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John Tyler was well known in Claremont as an inventor and builder. He was a son of John Tyler and a grandson of Benjamin Tyler, both eminent mechanics. Benjamin, who settled in Claremont in the spring of 1776, built the first dam across the Sugar River at West Claremont, and was for many years one of the most public-spirited men in town. The History of Claremont gives the following facts concerning his grandson:-
“John Tyler was born in Claremont, March 26, 1818. He learned the trade of millwright, serving an apprenticeship of seven years, and was then for eight years foreman of the shop where he learned his trade in Barre, Vt. West Lebanon in 1850, and for several years did a large business in building mills, sometimes employing fifty men. He returned to Claremont in 1872, where he has since resided. He was engineer and superintendent in building the Sugar River paper-mill, and was a principal stockholder and the President of the company.
“Mr. Tyler is the inventor of the Tyler turbine water-wheel, which he had patented in 1856, and which he manufactured for many years. His was the first iron water-wheel made, and nine different patents were subsequently granted him for improvements upon it. These wheels found their way all over the country, some of them also finding their way abroad; and for years they were considered the best turbine wheels manufactured, this fact being thoroughly developed some years ago by a comparative and competitive test of the products of other makers of similar wheels. He was also the inventor and patentee of Tyler’s copper cylinder washer for washing paper stock. In 1874 he built the reservoir known as the Bible Hill Aqueduct, which supplies over two hundred families in Claremont village with pure fresh spring water for household purposes. He was a stockholder of the Ben Mere Inn at Sunapee Lake, also in the Woodsum Steamboat Company. In both of these enterprises Mr. Tyler was deeply interested. He not only used his influence to make Sunapee Lake what it is to-day, but he opened his purse wide to aid in its improvement. He was a far-seeing and sagacious business man. If he started into any kind of business that was backward in getting on to a paying basis, he labored the harder for it. He was a stanch Republican. He was a member of the legislature in 1891-92, and his record is a clean one. He was a publicspirited, genial man; and in his death Claremont lost a most worthy citizen. He was a lover of good horses, and in his stables could always be found the best blooded and handsomest to be had. In religious convictions he leaned toward the Universalist faith; and he always attended divine worship at the First Universalist Church, although never uniting with the society.” He was a most liberal man, and no worthy cause was brought to his notice that failed to receive assistance at his hands. He died at his home, November 28, 1896.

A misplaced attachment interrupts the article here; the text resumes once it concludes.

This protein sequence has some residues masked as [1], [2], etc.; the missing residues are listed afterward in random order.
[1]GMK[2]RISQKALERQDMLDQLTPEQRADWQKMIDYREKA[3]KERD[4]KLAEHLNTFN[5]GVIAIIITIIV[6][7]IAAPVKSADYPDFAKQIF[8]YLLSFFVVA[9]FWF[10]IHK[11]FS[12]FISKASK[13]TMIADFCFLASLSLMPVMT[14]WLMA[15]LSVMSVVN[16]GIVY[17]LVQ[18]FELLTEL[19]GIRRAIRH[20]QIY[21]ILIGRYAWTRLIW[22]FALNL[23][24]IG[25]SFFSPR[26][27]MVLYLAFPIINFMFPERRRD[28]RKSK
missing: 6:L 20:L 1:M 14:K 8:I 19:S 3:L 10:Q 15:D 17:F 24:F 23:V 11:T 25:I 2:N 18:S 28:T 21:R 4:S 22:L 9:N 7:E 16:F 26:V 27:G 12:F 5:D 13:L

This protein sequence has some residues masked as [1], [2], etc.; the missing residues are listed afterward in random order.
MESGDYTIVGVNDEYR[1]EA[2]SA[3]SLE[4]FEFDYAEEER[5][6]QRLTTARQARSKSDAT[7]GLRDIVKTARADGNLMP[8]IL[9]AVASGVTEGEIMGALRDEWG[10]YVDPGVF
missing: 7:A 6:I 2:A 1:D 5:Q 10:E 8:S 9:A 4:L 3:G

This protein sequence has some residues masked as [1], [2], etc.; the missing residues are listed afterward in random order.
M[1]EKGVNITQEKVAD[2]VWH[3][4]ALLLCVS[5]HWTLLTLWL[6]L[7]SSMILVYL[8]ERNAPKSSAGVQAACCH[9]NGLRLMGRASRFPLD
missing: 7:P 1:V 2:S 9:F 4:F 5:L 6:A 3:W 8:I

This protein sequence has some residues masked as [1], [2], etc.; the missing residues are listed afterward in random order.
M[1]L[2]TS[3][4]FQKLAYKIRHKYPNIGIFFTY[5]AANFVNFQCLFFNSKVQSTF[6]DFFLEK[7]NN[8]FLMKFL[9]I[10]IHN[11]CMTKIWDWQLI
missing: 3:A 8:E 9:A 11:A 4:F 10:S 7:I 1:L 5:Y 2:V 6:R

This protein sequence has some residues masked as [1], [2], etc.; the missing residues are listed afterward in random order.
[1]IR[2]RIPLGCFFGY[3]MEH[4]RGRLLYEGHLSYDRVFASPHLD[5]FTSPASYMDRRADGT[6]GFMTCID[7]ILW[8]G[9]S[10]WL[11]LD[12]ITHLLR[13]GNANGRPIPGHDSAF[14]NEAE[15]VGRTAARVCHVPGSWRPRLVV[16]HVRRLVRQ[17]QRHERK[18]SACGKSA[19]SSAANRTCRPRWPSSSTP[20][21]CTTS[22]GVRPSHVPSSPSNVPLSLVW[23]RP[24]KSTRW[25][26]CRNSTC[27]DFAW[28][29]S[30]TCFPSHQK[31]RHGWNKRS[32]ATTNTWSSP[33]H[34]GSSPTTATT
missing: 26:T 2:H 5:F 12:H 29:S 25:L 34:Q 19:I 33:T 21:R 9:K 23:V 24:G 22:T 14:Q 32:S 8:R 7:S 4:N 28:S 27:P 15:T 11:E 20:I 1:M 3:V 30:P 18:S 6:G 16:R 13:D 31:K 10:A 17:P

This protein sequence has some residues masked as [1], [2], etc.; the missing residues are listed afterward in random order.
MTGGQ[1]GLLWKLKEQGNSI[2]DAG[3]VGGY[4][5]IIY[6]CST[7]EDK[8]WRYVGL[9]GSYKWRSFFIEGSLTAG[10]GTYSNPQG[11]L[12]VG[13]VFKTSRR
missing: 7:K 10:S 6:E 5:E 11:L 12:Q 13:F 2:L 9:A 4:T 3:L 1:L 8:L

While a young man working at his trade in Barre, Vt., he married Roxalana Robinson, of that town, who died on the first anniversary of their marriage. Not long after he married Miss Mary J. Smith, of Rutland, Vt., with whom he lived for fifty years, she passing away but a few years since at their home on Pleasant Street. Mr. Tyler married for the third time, October 31, 1894, Miss Anna Maria, daughter of Taylor and Sybil (Lawton) Alexander, who survives him. She is also a Universalist.